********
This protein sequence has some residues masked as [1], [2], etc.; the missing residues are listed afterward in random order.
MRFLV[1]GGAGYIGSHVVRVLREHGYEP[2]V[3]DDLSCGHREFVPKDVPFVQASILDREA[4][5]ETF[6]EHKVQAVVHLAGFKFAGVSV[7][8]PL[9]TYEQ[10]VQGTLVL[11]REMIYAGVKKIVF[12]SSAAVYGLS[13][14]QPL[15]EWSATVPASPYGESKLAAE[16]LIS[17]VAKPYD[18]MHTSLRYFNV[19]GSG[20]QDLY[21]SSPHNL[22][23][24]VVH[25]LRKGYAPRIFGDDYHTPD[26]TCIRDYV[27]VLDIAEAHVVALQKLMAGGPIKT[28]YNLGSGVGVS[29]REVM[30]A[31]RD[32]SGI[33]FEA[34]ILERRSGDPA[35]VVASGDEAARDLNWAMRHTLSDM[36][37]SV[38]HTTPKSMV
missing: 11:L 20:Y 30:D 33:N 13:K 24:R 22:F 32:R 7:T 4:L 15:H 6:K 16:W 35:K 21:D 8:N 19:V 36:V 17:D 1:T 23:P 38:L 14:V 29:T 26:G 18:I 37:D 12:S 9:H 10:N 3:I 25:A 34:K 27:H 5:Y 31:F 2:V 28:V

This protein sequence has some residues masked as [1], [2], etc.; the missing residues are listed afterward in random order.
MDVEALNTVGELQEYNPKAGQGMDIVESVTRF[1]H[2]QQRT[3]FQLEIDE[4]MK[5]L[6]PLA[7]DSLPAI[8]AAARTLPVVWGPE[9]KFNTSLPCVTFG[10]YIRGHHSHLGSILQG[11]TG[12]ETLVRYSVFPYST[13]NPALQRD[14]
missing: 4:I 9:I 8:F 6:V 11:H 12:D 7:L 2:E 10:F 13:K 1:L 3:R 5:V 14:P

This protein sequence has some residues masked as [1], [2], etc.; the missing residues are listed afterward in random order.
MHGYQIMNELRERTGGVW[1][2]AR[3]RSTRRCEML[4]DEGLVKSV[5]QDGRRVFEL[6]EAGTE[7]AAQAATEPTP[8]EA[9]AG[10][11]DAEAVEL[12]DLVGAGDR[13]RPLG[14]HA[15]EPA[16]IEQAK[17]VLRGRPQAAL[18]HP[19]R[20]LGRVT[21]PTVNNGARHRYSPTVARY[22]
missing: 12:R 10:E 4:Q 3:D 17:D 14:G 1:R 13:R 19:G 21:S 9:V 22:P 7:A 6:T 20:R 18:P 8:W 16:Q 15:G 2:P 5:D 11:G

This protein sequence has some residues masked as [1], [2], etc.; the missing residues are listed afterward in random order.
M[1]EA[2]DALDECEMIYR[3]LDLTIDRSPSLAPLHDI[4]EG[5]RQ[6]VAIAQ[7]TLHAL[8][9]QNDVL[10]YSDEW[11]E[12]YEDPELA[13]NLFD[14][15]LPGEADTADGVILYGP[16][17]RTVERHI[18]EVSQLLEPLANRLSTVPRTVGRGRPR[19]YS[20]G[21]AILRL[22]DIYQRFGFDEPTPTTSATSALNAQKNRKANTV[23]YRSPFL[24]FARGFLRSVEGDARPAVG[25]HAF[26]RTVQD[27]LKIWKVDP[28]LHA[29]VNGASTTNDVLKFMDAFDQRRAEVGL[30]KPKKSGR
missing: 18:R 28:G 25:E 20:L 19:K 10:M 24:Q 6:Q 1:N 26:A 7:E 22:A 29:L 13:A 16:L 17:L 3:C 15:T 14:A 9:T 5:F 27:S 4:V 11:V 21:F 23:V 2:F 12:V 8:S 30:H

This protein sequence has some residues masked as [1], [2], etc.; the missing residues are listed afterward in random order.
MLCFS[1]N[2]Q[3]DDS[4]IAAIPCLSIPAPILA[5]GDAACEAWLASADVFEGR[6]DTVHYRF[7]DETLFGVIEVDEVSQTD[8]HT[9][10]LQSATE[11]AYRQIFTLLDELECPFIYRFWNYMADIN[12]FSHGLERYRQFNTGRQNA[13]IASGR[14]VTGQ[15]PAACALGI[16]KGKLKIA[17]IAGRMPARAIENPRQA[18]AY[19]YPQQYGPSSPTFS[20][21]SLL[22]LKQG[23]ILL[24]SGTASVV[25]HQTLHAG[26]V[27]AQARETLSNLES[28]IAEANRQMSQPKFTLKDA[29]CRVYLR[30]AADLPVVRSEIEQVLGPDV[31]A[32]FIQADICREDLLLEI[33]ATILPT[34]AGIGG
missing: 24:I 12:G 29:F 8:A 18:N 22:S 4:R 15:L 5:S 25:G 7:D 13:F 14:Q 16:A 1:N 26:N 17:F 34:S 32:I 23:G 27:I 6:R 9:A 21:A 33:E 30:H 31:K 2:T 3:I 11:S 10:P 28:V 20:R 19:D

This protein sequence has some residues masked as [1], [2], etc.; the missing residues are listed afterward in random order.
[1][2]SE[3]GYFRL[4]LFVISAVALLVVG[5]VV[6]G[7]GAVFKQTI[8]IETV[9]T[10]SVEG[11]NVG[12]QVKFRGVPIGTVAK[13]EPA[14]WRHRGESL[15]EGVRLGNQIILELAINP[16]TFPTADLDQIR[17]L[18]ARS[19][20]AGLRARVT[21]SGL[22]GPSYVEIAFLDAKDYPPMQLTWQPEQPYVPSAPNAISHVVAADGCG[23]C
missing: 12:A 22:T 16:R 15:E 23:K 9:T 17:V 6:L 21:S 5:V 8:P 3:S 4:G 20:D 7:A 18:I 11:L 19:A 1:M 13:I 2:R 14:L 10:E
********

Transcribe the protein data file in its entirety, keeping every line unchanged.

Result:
This protein sequence has some residues masked as [1], [2], etc.; the missing residues are listed afterward in random order.
MRFLV[1]GGAGYIGSHVVRVLREHGYEP[2]V[3]DDLSCGHREFVPKDVPFVQASILDREA[4][5]ETF[6]EHKVQAVVHLAGFKFAGVSV[7][8]PL[9]TYEQ[10]VQGTLVL[11]REMIYAGVKKIVF[12]SSAAVYGLS[13][14]QPL[15]EWSATVPASPYGESKLAAE[16]LIS[17]VAKPYD[18]MHTSLRYFNV[19]GSG[20]QDLY[21]SSPHNL[22][23][24]VVH[25]LRKGYAPRIFGDDYHTPD[26]TCIRDYV[27]VLDIAEAHVVALQKLMAGGPIKT[28]YNLGSGVGVS[29]REVM[30]A[31]RD[32]SGI[33]FEA[34]ILERRSGDPA[35]VVASGDEAARDLNWAMRHTLSDM[36][37]SV[38]HTTPKSMV
missing: 11:L 20:Y 30:D 33:N 13:K 24:R 22:F 32:R 7:T 4:L 15:H 6:K 16:W 35:K 21:D 8:N 19:V 36:V 17:D 1:T 23:P 38:L 14:V 29:T 26:G 18:I 37:D 12:S 9:H 10:N 3:I 25:A 34:K 27:H 5:Y 31:F 2:V 28:V

This protein sequence has some residues masked as [1], [2], etc.; the missing residues are listed afterward in random order.
MDVEALNTVGELQEYNPKAGQGMDIVESVTRF[1]H[2]QQRT[3]FQLEIDE[4]MK[5]L[6]PLA[7]DSLPAI[8]AAARTLPVVWGPE[9]KFNTSLPCVTFG[10]YIRGHHSHLGSILQG[11]TG[12]ETLVRYSVFPYST[13]NPALQRD[14]
missing: 4:I 9:I 8:F 6:V 11:H 12:D 7:L 2:E 10:F 13:K 1:L 3:R 5:V 14:P

This protein sequence has some residues masked as [1], [2], etc.; the missing residues are listed afterward in random order.
MHGYQIMNELRERTGGVW[1][2]AR[3]RSTRRCEML[4]DEGLVKSV[5]QDGRRVFEL[6]EAGTE[7]AAQAATEPTP[8]EA[9]AG[10][11]DAEAVEL[12]DLVGAGDR[13]RPLG[14]HA[15]EPA[16]IEQAK[17]VLRGRPQAAL[18]HP[19]R[20]LGRVT[21]PTVNNGARHRYSPTVARY[22]
missing: 12:R 10:E 4:Q 3:D 17:D 14:G 1:R 13:R 19:G 21:S 9:V 22:P 7:A 6:T 20:R 18:P 8:W 16:Q 15:G 2:P 5:D 11:G

This protein sequence has some residues masked as [1], [2], etc.; the missing residues are listed afterward in random order.
M[1]EA[2]DALDECEMIYR[3]LDLTIDRSPSLAPLHDI[4]EG[5]RQ[6]VAIAQ[7]TLHAL[8][9]QNDVL[10]YSDEW[11]E[12]YEDPELA[13]NLFD[14][15]LPGEADTADGVILYGP[16][17]RTVERHI[18]EVSQLLEPLANRLSTVPRTVGRGRPR[19]YS[20]G[21]AILRL[22]DIYQRFGFDEPTPTTSATSALNAQKNRKANTV[23]YRSPFL[24]FARGFLRSVEGDARPAVG[25]HAF[26]RTVQD[27]LKIWKVDP[28]LHA[29]VNGASTTNDVLKFMDAFDQRRAEVGL[30]KPKKSGR
missing: 18:R 28:G 25:E 20:L 19:K 10:M 24:Q 6:Q 1:N 26:A 7:E 22:A 29:L 13:A 16:L 17:L 3:C 15:T 14:A 9:T 5:F 27:S 4:V 11:V 21:F 23:V 2:F 12:V 8:S 30:H

This protein sequence has some residues masked as [1], [2], etc.; the missing residues are listed afterward in random order.
MLCFS[1]N[2]Q[3]DDS[4]IAAIPCLSIPAPILA[5]GDAACEAWLASADVFEGR[6]DTVHYRF[7]DETLFGVIEVDEVSQTD[8]HT[9][10]LQSATE[11]AYRQIFTLLDELECPFIYRFWNYMADIN[12]FSHGLERYRQFNTGRQNA[13]IASGR[14]VTGQ[15]PAACALGI[16]KGKLKIA[17]IAGRMPARAIENPRQA[18]AY[19]YPQQYGPSSPTFS[20][21]SLL[22]LKQG[23]ILL[24]SGTASVV[25]HQTLHAG[26]V[27]AQARETLSNLES[28]IAEANRQMSQPKFTLKDA[29]CRVYLR[30]AADLPVVRSEIEQVLGPDV[31]A[32]FIQADICREDLLLEI[33]ATILPT[34]AGIGG
missing: 24:I 12:G 29:F 8:A 18:N 22:S 4:R 15:L 5:S 25:G 7:D 13:F 14:Q 16:A 1:N 26:N 17:F 34:S 32:I 23:G 27:I 6:R 9:A 21:A 33:E 30:H 31:K 2:T 3:I 11:S 10:P 28:V 20:R 19:D

This protein sequence has some residues masked as [1], [2], etc.; the missing residues are listed afterward in random order.
[1][2]SE[3]GYFRL[4]LFVISAVALLVVG[5]VV[6]G[7]GAVFKQTI[8]IETV[9]T[10]SVEG[11]NVG[12]QVKFRGVPIGTVAK[13]EPA[14]WRHRGESL[15]EGVRLGNQIILELAINP[16]TFPTADLDQIR[17]L[18]ARS[19][20]AGLRARVT[21]SGL[22]GPSYVEIAFLDAKDYPPMQLTWQPEQPYVPSAPNAISHVVAADGCG[23]C
missing: 12:A 22:T 16:R 15:E 23:K 9:T 17:V 6:L 21:S 5:V 8:P 3:S 4:G 20:D 7:A 18:I 11:L 19:A 1:M 13:I 2:R 14:L 10:E